Working with or without a visa is not the point. The point is that there is not a visa or work permit to cover such work. Therefore, there is no law to govern this and that appears to be why the officials are tolerating it.

 

Being a digital nomas in Thailand has been a grey area long before the apparent boom of online teaching.

 

There was a question asked earlier on this thread "Who is going to go to immigration or labour office and admit to online teaching?"(or words to that effect). My question would be "Who would go to immigration and labour office to apply for an extension of stay and work permit, based on online teaching, if in fact there was one?"

Try this

 

http://www.mol.go.th/sites/default/files/downloads/pdf/WORKING_OF_ALIEN_ACT_2551_DOE.pdf

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2 hours ago, youreavinalaff said:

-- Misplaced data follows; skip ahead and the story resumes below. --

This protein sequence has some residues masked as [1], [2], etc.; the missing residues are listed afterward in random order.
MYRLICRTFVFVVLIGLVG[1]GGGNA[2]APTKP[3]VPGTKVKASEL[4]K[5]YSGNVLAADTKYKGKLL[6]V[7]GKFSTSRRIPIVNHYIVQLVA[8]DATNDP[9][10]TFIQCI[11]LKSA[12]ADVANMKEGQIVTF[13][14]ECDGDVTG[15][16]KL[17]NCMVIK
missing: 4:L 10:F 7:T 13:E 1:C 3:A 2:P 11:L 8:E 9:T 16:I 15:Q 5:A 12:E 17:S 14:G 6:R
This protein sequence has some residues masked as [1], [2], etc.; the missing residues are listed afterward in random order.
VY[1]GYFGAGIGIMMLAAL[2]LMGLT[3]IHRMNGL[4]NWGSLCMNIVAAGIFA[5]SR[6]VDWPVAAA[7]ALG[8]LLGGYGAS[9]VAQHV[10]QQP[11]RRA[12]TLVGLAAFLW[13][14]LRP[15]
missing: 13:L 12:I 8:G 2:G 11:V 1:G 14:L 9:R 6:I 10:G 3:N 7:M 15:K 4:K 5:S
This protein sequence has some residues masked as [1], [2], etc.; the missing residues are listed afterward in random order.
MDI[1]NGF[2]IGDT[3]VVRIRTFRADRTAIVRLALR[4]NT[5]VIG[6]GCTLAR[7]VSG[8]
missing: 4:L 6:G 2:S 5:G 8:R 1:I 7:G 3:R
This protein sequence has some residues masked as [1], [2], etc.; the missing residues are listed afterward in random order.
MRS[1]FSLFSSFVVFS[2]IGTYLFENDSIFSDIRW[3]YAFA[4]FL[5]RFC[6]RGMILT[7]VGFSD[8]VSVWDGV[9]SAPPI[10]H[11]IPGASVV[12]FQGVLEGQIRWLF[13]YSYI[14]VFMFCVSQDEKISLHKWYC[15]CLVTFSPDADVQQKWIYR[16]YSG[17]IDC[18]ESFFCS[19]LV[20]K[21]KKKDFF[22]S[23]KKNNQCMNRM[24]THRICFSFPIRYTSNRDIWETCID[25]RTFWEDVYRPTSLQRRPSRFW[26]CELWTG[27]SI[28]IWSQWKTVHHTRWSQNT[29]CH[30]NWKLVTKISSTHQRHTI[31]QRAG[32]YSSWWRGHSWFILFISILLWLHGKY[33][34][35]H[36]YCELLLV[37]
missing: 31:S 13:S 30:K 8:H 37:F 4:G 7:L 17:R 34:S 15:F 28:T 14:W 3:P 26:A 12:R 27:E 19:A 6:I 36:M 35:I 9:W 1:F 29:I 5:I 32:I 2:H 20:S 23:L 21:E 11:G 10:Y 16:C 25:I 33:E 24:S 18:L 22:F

Working with or without a visa is not the point. The point is that there is not a visa or work permit to cover such work. Therefore, there is no law to govern this and that appears to be why the officials are tolerating it.

 

Being a digital nomas in Thailand has been a grey area long before the apparent boom of online teaching.

 

There was a question asked earlier on this thread "Who is going to go to immigration or labour office and admit to online teaching?"(or words to that effect). My question would be "Who would go to immigration and labour office to apply for an extension of stay and work permit, based on online teaching, if in fact there was one?"